Peak: the Scary Twins are in class on the other side of the hall! Parallel universes preserved. My young but assertive looking professor arrived, unlocked the door, and a few hallway dwellers wandered in. Peak: not too many! Valley: of the eight students or so that sat down, four of them were engaged in the kind of insider banter that subtly excludes newbies. I can deal. Next semester that will be me. The real problem is what they are talking about. I’ll try to render it in dramatic form. (Warning: this might be a bit boring for non-English majors.)
Student 1: Oh gosh, do you remember who the father of deconstruction is?
(Sidebar: to a graduate student of any literary variety, this question should sound something like, do you remember who invented the theory of relativity? This is a basic. This is something my teacher felt the need to cover in my junior year of high school.)
Student 2: <slaps forehead> Aaargh. No. And I just did that in Prinicples and Problems.
Me: <keeping mouth shut, not even tempted to open it, someone else will soon enough>
Student 3: I think he was French.
Student 1: Really?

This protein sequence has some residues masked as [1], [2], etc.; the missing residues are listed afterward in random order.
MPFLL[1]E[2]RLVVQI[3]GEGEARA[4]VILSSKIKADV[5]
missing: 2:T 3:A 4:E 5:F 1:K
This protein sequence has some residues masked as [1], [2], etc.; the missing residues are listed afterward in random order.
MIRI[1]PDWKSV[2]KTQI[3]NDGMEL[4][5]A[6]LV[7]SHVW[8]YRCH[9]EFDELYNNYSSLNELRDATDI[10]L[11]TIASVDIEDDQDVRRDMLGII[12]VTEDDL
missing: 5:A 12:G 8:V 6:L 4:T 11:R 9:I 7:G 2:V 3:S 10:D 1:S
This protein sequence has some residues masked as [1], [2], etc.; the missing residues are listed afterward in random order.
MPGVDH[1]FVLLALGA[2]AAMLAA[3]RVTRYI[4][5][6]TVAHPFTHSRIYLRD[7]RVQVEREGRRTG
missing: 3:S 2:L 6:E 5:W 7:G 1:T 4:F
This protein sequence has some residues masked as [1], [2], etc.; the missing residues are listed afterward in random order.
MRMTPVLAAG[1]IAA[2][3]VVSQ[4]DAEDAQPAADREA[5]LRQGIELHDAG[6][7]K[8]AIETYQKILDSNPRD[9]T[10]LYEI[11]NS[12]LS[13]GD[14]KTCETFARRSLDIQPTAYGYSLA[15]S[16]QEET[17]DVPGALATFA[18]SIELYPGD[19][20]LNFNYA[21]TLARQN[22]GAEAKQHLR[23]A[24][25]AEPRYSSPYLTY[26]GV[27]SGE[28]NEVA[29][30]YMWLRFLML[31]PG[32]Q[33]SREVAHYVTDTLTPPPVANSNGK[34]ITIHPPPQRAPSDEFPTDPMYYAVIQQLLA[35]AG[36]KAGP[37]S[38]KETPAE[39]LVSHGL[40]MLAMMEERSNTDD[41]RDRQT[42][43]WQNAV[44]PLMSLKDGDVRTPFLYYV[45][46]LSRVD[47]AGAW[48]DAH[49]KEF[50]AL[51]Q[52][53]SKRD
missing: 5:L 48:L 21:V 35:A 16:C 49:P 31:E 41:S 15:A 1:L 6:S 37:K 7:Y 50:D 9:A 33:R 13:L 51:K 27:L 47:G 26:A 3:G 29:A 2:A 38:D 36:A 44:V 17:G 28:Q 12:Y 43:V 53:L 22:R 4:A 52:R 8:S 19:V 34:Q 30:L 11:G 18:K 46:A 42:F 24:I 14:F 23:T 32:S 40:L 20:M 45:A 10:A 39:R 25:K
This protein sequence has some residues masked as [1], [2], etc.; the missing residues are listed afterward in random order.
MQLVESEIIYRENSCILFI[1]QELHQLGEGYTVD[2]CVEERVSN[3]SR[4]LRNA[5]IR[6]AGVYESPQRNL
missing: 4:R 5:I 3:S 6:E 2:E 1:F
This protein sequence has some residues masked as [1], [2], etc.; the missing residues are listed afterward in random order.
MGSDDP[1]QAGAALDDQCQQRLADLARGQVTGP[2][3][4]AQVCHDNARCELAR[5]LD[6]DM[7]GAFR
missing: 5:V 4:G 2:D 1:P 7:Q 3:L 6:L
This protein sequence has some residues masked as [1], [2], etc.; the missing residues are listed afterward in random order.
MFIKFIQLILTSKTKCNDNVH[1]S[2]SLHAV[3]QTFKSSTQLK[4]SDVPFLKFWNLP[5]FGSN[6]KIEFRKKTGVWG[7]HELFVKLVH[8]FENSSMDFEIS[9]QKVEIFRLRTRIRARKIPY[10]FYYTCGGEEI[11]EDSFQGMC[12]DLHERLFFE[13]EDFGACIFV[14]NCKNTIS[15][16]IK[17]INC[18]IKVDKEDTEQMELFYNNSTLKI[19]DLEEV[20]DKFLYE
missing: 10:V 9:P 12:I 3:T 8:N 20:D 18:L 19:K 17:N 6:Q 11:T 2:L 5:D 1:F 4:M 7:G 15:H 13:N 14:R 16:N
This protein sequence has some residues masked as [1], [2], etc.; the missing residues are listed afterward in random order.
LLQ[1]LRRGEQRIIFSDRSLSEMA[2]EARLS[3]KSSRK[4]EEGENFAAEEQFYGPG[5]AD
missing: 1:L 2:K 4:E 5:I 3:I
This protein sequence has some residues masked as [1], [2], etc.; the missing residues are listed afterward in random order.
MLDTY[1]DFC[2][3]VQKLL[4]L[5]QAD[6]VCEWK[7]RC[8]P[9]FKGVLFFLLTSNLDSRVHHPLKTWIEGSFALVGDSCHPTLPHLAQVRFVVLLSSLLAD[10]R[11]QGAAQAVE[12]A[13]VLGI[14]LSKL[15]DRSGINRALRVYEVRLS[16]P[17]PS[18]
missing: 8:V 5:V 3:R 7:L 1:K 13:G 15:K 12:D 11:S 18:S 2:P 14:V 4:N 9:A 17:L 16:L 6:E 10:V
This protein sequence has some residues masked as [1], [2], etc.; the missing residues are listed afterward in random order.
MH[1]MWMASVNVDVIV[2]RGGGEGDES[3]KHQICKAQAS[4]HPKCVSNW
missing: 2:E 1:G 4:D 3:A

Student 4: Yeah. And I think he wrote science fiction.
Student 2: Yeeaaaah. Oh what was his name?
Me: <in head: if they say L. Ron Hubbard I really will intervene.>
Student 1: Does anybody know?
Me: <in head: Derridaderridaderridaderridaderridaderridaderridaderridaderridaderrida>
Class: Nope. Sorry. <head shake>
Student 1: <looks straight at Me> Do you know?
Me: Derrida? <slightest hint of a question mark, deep sense of relief>
Students 1, 2, 3, and 4: Oh yeah!
Luckily, this valley wasn’t far from a peak, many peaks actually, including a good syllabus and a few funny stories from the prof. By the end of the class I was, very uncynically, excited and sanguine enough to remember that I shouldn’t judge the strength of a whole department on a few of its students, especially its MFA students. MFA students are like the voice majors of the English department, as ditzy as they come, and what’s a French deconstructionist give or take? I don’t even like deconstruction. And while I’m at it, I should remind myself that I just shouldn’t judge full stop. We’re all dumb in some places and smart in others, so I should just get down to the writing and the listening and let the rest just happen.